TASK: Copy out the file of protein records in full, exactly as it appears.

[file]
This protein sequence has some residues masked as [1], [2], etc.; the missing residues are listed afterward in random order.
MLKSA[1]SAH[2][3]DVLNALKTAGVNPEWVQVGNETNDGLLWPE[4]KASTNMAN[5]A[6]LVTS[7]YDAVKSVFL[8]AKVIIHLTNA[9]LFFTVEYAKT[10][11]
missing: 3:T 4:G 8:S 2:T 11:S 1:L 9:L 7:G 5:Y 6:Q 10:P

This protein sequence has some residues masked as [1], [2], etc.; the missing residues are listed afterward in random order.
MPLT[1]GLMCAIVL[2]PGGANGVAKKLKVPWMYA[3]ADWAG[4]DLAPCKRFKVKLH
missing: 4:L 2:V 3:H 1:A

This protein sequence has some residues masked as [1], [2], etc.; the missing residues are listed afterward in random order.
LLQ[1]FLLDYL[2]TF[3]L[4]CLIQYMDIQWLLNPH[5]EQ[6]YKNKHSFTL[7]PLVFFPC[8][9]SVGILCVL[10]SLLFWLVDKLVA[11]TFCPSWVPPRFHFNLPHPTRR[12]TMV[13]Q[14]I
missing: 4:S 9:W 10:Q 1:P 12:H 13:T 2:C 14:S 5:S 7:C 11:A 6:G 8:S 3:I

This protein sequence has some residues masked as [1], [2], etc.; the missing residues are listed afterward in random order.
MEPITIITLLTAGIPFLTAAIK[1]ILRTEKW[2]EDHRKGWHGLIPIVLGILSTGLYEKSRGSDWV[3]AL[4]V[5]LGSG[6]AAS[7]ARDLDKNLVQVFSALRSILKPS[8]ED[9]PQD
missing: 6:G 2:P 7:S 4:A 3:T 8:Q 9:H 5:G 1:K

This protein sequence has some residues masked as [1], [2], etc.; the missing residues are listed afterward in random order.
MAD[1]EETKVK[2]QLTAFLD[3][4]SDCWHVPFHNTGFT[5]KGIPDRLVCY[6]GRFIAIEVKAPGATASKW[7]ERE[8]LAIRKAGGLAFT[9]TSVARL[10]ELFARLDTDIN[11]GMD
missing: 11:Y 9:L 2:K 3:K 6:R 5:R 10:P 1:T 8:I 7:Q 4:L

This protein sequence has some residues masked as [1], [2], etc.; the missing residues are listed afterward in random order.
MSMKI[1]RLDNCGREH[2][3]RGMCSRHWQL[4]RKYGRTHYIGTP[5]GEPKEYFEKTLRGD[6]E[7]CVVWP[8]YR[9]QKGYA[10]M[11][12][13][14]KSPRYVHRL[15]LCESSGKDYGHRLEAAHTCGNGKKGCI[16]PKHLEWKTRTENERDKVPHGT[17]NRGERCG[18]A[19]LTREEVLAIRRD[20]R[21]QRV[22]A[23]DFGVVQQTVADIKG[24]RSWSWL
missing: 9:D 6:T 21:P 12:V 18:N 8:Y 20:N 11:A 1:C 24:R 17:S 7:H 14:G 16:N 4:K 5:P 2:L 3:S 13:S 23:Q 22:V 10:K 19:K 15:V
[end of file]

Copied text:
This protein sequence has some residues masked as [1], [2], etc.; the missing residues are listed afterward in random order.
MLKSA[1]SAH[2][3]DVLNALKTAGVNPEWVQVGNETNDGLLWPE[4]KASTNMAN[5]A[6]LVTS[7]YDAVKSVFL[8]AKVIIHLTNA[9]LFFTVEYAKT[10][11]
missing: 3:T 4:G 8:S 2:T 11:S 1:L 9:L 7:G 5:Y 6:Q 10:P

This protein sequence has some residues masked as [1], [2], etc.; the missing residues are listed afterward in random order.
MPLT[1]GLMCAIVL[2]PGGANGVAKKLKVPWMYA[3]ADWAG[4]DLAPCKRFKVKLH
missing: 4:L 2:V 3:H 1:A

This protein sequence has some residues masked as [1], [2], etc.; the missing residues are listed afterward in random order.
LLQ[1]FLLDYL[2]TF[3]L[4]CLIQYMDIQWLLNPH[5]EQ[6]YKNKHSFTL[7]PLVFFPC[8][9]SVGILCVL[10]SLLFWLVDKLVA[11]TFCPSWVPPRFHFNLPHPTRR[12]TMV[13]Q[14]I
missing: 4:S 9:W 10:Q 1:P 12:H 13:T 2:C 14:S 5:S 7:C 11:A 6:G 8:S 3:I

This protein sequence has some residues masked as [1], [2], etc.; the missing residues are listed afterward in random order.
MEPITIITLLTAGIPFLTAAIK[1]ILRTEKW[2]EDHRKGWHGLIPIVLGILSTGLYEKSRGSDWV[3]AL[4]V[5]LGSG[6]AAS[7]ARDLDKNLVQVFSALRSILKPS[8]ED[9]PQD
missing: 6:G 2:P 7:S 4:A 3:T 8:Q 9:H 5:G 1:K

This protein sequence has some residues masked as [1], [2], etc.; the missing residues are listed afterward in random order.
MAD[1]EETKVK[2]QLTAFLD[3][4]SDCWHVPFHNTGFT[5]KGIPDRLVCY[6]GRFIAIEVKAPGATASKW[7]ERE[8]LAIRKAGGLAFT[9]TSVARL[10]ELFARLDTDIN[11]GMD
missing: 11:Y 9:L 2:K 3:K 6:R 5:R 10:P 1:T 8:I 7:Q 4:L

This protein sequence has some residues masked as [1], [2], etc.; the missing residues are listed afterward in random order.
MSMKI[1]RLDNCGREH[2][3]RGMCSRHWQL[4]RKYGRTHYIGTP[5]GEPKEYFEKTLRGD[6]E[7]CVVWP[8]YR[9]QKGYA[10]M[11][12][13][14]KSPRYVHRL[15]LCESSGKDYGHRLEAAHTCGNGKKGCI[16]PKHLEWKTRTENERDKVPHGT[17]NRGERCG[18]A[19]LTREEVLAIRRD[20]R[21]QRV[22]A[23]DFGVVQQTVADIKG[24]RSWSWL
missing: 9:D 6:T 21:P 12:V 18:N 8:Y 20:N 11:A 1:C 24:R 17:S 7:H 14:G 16:N 4:K 5:P 2:L 3:S 13:S 23:Q 22:V 10:K 19:K 15:V